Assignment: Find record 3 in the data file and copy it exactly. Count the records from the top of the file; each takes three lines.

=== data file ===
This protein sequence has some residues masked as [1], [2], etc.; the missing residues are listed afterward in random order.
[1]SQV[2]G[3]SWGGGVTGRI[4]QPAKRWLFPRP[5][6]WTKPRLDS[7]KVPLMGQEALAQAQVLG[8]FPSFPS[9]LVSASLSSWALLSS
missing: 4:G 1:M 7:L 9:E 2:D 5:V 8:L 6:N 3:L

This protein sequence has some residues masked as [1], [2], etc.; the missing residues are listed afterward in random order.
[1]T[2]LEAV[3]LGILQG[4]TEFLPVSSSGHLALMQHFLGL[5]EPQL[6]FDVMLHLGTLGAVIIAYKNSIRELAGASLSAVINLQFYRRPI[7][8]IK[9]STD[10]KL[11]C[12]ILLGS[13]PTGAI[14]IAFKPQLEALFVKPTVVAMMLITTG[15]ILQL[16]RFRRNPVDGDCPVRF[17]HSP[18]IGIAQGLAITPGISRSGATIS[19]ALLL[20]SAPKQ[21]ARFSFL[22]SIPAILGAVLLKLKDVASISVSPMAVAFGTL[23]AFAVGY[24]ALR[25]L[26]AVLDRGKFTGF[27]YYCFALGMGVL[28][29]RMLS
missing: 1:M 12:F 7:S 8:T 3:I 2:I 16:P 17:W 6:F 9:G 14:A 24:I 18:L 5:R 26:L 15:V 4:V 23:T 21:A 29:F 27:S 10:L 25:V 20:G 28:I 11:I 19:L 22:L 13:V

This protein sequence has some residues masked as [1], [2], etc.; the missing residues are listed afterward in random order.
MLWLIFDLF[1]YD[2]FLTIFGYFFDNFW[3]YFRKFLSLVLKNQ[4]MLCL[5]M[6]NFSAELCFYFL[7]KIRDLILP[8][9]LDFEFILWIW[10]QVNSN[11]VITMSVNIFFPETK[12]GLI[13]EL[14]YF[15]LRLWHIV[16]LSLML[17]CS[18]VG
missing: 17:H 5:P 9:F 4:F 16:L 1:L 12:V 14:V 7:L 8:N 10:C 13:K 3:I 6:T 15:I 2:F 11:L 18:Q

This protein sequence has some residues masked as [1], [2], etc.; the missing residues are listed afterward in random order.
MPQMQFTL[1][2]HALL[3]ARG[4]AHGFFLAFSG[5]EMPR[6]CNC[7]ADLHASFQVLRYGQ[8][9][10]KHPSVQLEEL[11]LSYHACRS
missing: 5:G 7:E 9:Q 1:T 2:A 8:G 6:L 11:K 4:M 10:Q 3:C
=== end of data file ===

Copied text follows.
This protein sequence has some residues masked as [1], [2], etc.; the missing residues are listed afterward in random order.
MLWLIFDLF[1]YD[2]FLTIFGYFFDNFW[3]YFRKFLSLVLKNQ[4]MLCL[5]M[6]NFSAELCFYFL[7]KIRDLILP[8][9]LDFEFILWIW[10]QVNSN[11]VITMSVNIFFPETK[12]GLI[13]EL[14]YF[15]LRLWHIV[16]LSLML[17]CS[18]VG
missing: 17:H 5:P 9:F 4:F 16:L 1:L 12:V 14:V 7:L 8:N 10:C 13:K 3:I 6:T 15:I 2:F 11:L 18:Q